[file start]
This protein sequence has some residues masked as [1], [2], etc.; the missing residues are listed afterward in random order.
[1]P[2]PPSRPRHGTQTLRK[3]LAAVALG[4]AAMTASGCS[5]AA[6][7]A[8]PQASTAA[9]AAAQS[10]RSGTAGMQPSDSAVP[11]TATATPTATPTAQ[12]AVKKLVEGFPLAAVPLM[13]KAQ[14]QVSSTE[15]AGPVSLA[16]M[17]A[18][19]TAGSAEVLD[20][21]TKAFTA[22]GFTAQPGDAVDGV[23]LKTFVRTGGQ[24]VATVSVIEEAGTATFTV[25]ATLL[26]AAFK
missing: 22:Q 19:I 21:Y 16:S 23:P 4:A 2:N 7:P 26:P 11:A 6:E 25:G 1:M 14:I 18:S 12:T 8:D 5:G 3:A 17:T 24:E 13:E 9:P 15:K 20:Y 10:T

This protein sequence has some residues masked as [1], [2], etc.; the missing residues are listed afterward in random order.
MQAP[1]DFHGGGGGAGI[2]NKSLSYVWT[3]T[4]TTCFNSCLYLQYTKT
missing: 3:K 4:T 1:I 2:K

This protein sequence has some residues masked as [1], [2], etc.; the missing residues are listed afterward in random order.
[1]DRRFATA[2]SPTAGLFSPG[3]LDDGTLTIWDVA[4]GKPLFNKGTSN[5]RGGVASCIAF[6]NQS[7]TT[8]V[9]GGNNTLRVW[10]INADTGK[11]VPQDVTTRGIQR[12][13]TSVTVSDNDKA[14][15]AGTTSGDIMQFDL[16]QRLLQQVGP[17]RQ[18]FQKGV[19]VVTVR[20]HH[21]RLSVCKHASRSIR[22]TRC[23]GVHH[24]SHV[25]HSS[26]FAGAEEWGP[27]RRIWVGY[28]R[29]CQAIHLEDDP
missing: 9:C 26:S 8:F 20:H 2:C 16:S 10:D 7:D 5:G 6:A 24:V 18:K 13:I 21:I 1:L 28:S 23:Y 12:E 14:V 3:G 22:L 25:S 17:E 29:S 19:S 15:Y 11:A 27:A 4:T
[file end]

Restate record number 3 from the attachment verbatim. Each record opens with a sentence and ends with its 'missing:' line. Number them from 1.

This protein sequence has some residues masked as [1], [2], etc.; the missing residues are listed afterward in random order.
[1]DRRFATA[2]SPTAGLFSPG[3]LDDGTLTIWDVA[4]GKPLFNKGTSN[5]RGGVASCIAF[6]NQS[7]TT[8]V[9]GGNNTLRVW[10]INADTGK[11]VPQDVTTRGIQR[12][13]TSVTVSDNDKA[14][15]AGTTSGDIMQFDL[16]QRLLQQVGP[17]RQ[18]FQKGV[19]VVTVR[20]HH[21]RLSVCKHASRSIR[22]TRC[23]GVHH[24]SHV[25]HSS[26]FAGAEEWGP[27]RRIWVGY[28]R[29]CQAIHLEDDP
missing: 9:C 26:S 8:F 20:H 2:C 16:S 10:D 7:D 5:G 6:A 24:V 18:K 13:I 21:I 1:L 28:S 23:Y 12:E 14:V 3:G 22:L 25:S 17:E 29:S 19:S 15:Y 11:A 27:A 4:T